For such a lackluster film, at least Pine, Hardy, and Witherspoon all come out with their dignity in tact. In addition to their physical appearance, these three actually posses talent and know how to make everything work, even if they are straining. It’s good to have Witherspoon back after a string of low-key dramas no one remembers. She was lovable while she juggles two love interests. If you’ve seen Inception, Bronson, or Warrior, then you already know that Hardy is an astonishingly talented guy (Seriously, see Bronson for a mind blowing performance) and here, he plays things fairly average, something that was both fresh after some of the roles he has taken and somewhat disappointing because he is a truly colorful guy. Like Witherspoon, Pine hasn’t had much of a presence at the movies since his awesome performance as Captain Kirk in Star Trek. He retains some of the cockiness he utilized when he tackled Captain Kirk, acting as the much more confident one to Hardy’s average Joe.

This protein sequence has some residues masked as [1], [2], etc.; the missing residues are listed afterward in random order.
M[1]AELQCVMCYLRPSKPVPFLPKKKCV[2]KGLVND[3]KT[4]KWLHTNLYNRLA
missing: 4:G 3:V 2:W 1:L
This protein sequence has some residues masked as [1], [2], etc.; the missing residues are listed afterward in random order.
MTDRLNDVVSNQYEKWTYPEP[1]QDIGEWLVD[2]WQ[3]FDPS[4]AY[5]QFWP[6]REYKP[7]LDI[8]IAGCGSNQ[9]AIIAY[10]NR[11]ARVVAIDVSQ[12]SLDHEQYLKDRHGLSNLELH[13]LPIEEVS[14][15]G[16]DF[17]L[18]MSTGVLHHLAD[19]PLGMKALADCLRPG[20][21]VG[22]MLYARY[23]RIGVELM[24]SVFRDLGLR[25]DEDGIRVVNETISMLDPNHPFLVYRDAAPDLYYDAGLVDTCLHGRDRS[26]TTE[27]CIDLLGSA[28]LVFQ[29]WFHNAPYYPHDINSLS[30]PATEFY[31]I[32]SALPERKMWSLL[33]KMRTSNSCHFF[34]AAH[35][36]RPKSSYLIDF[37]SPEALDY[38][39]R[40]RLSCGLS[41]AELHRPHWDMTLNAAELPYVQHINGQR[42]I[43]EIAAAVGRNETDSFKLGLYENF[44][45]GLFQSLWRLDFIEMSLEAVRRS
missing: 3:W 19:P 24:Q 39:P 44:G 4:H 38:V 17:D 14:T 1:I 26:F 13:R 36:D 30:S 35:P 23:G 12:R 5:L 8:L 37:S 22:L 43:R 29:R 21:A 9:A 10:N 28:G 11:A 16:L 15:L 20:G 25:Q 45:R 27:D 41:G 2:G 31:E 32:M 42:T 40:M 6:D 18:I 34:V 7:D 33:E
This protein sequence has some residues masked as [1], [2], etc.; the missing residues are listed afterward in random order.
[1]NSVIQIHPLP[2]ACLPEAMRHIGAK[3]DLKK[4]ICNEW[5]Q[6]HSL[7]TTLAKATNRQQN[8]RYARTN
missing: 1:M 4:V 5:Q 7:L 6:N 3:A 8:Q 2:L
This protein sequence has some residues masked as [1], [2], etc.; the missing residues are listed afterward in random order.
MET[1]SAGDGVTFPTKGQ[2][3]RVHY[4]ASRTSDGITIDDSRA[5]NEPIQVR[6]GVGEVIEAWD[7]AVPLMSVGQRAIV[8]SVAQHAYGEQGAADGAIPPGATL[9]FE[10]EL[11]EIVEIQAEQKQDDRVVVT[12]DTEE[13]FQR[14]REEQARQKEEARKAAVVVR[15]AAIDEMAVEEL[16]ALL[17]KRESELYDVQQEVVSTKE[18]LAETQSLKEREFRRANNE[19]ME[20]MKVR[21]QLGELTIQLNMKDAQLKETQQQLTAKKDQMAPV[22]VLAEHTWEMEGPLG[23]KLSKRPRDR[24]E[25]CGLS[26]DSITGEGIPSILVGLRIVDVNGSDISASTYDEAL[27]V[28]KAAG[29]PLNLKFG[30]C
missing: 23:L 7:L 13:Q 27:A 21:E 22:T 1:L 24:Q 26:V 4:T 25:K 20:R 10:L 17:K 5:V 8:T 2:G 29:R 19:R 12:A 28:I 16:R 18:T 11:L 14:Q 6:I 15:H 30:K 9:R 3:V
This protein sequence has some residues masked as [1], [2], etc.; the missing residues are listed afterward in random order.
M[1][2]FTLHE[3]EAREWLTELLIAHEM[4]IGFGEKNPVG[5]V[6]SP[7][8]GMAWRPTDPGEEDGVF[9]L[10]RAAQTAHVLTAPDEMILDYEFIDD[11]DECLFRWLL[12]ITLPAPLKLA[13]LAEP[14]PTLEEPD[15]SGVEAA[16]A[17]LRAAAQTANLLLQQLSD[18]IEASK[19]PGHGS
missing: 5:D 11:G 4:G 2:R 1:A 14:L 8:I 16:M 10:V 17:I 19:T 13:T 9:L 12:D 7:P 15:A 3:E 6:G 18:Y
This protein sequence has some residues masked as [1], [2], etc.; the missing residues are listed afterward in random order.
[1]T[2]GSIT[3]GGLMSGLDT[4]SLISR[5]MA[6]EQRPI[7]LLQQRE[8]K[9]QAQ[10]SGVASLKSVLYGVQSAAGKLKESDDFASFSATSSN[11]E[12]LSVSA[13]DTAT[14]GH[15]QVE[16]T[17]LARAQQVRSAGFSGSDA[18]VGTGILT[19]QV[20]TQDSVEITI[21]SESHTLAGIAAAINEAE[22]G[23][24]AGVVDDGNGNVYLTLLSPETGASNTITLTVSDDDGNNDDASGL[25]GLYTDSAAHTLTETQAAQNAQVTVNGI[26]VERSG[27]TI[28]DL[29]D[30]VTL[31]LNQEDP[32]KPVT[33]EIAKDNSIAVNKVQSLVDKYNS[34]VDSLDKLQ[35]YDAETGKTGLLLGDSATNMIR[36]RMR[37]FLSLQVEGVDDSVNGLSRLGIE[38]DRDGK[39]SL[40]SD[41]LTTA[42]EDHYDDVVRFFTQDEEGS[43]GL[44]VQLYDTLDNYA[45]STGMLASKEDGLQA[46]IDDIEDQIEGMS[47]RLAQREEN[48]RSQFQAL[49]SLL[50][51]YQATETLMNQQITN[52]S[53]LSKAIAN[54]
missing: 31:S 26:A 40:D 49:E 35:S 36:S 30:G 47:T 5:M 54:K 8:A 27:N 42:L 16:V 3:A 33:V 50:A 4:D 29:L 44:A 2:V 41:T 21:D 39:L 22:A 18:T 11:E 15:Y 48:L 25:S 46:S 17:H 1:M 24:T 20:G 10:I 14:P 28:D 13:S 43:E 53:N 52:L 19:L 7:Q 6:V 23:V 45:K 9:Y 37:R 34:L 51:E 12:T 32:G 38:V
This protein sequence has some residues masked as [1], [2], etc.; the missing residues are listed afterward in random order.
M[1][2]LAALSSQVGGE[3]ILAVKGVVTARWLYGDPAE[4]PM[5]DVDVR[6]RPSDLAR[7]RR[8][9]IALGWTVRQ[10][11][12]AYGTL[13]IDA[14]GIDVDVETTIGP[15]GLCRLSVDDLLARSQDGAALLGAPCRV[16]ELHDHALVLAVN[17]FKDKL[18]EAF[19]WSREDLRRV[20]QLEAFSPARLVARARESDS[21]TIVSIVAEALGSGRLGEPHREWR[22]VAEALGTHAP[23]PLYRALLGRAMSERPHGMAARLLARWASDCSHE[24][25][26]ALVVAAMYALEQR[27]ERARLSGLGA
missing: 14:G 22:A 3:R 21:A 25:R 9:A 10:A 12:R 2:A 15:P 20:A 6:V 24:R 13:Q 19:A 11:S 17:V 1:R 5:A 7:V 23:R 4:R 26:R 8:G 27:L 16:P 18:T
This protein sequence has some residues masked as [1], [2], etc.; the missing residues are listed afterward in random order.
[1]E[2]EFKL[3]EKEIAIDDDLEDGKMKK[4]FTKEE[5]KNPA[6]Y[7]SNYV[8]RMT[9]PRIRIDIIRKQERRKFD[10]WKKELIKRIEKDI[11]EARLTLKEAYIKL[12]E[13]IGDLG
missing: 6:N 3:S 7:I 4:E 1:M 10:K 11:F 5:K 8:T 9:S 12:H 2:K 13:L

This Means War is loaded with photogenic moments. A glimmering explosion here, a sexy thespian there, and strobe like fight scenes everywhere. It’s painfully obvious at times (Lauren is a product tester who is also testing two guys to figure out who is the better choice) and the message is about as subtle as an elephant crashing through your front door. Yes, love is a battlefield where people get hurt and it can also be a game where you have to plot your next move meticulously. But in This Means War, the plotting of the moves is sometimes borderline creepy (Seriously, phone tapping?!). It’s all in good fun says director McG, who plays everything up to juvenile boys just being juvenile boys. I enjoyed myself in spurts during This Means War, never really hating it but never really having my funny bone tickled too hard (The paintball scene was an exception). I guess I should look on the bright side, at least Katherine Heigl was nowhere to be found.